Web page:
When does “everyone” really mean everyone? Certainly not when a teenager has been refused permission to attend a particular event and responds in a whining tone: “But mom/dad, everyone is going to be there!”
But at least one instance in which everyone really does mean everyone is when we say that the gospel is good news for everyone.
As early as Genesis, the seed was planted in God’s call of Abram: “In you all the families of the earth shall be blessed” (Gen. 12:3). It was reaffirmed in the angelic announcement of Jesus’ birth: “Fear not, for behold, I bring you good news of great joy that will be for all the people” (Lk. 2:10).
And here in Acts 10, the reality that the good news of Jesus Christ is for everyone comes to fruition as God uses a series of visions to announce and orchestrate the spreading of the gospel beyond the Jewish people as “the Holy Spirit was poured out even on the Gentiles” (Acts 10:45).
The gospel is good news for everyone, because “everyone who calls on the name of the Lord will be saved” (Rom. 10:13). And because everyone really does mean everyone, the gospel is not only good news for you but also for people that aren’t like you – people with different backgrounds, stories, and struggles. People from different socioeconomic classes and denominations and political parties (gasp!). People from every tribe, tongue, and nation. As I try to occasionally remind you in my preaching, if you’ve placed your faith in Christ, you’re going to spend eternity with a lot of people that aren’t like you.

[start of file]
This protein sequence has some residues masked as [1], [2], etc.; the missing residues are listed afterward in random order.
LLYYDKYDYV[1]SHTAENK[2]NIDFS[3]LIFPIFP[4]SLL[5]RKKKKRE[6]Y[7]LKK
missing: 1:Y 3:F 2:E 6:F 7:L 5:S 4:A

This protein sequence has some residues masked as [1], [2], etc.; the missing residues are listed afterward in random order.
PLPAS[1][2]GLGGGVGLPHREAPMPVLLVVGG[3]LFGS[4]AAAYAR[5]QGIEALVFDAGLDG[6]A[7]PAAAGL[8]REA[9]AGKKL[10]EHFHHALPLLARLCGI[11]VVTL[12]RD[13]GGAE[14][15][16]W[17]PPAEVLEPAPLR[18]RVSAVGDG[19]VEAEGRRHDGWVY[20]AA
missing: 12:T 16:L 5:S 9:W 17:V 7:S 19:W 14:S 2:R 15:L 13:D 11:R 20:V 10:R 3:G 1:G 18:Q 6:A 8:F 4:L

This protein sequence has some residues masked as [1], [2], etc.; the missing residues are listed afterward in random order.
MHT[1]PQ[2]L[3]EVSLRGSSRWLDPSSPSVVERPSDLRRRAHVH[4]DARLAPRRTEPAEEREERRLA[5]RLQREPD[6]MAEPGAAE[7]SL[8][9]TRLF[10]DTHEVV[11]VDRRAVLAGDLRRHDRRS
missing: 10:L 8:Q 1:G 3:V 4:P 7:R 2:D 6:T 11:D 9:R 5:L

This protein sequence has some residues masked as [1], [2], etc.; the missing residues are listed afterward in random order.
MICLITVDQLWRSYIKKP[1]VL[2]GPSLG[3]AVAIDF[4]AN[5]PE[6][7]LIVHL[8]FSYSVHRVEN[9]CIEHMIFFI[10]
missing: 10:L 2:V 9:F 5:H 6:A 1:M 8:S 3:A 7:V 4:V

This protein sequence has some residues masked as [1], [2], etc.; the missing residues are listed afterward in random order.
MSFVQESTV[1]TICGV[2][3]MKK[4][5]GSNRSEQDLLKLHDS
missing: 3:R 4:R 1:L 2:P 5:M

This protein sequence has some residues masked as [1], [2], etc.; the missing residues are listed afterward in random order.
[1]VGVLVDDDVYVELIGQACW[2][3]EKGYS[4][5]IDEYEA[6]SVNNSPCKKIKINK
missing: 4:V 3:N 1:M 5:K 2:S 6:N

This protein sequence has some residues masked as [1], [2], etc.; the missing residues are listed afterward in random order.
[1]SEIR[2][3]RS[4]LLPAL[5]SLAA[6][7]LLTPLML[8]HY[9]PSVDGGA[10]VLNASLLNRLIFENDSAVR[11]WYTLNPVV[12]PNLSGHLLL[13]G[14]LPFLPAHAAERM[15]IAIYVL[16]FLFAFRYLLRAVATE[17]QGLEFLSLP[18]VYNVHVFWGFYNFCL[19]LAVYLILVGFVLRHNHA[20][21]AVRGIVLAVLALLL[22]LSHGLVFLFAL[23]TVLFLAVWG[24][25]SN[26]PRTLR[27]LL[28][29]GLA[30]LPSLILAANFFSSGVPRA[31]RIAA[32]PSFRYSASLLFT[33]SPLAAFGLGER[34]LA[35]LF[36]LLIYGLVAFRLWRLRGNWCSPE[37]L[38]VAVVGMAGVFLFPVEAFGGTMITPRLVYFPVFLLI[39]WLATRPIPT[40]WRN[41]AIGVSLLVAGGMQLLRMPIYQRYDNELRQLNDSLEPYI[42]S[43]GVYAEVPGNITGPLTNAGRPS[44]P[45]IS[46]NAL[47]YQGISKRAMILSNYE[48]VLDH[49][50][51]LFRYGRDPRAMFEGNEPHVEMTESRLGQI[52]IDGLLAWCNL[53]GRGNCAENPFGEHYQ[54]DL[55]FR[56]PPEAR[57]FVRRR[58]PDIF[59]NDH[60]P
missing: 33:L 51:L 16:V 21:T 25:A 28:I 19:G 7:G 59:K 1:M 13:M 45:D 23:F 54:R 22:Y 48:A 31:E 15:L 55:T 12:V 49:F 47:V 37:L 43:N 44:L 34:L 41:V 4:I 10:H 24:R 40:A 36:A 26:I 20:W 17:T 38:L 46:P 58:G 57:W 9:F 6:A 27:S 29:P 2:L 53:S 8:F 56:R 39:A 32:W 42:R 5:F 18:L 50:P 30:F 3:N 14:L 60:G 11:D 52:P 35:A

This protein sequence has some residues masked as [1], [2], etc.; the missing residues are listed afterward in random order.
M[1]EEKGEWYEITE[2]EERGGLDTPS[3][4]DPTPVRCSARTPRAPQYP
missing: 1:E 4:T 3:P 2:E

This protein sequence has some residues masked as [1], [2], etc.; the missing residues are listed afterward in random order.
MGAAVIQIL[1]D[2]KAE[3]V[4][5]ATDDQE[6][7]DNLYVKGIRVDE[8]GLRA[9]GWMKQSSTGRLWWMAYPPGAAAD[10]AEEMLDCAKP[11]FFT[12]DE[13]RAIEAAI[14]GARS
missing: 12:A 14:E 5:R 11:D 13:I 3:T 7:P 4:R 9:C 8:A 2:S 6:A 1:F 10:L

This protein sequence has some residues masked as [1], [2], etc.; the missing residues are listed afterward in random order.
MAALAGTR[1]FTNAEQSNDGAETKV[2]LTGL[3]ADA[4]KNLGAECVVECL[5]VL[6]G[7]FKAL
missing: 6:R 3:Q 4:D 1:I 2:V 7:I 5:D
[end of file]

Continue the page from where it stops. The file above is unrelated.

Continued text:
So what does this mean at a practical level? It means that because the gospel is good news for everyone, no one is beyond the reach of God’s redemption. May we be a people desperate to see the good news of Jesus Christ extended to everyone–in Elizabethtown and Cecilia and Glendale and Radcliff and Rineyville and Vine Grove and to the end of the earth (Acts 1:8, kind of).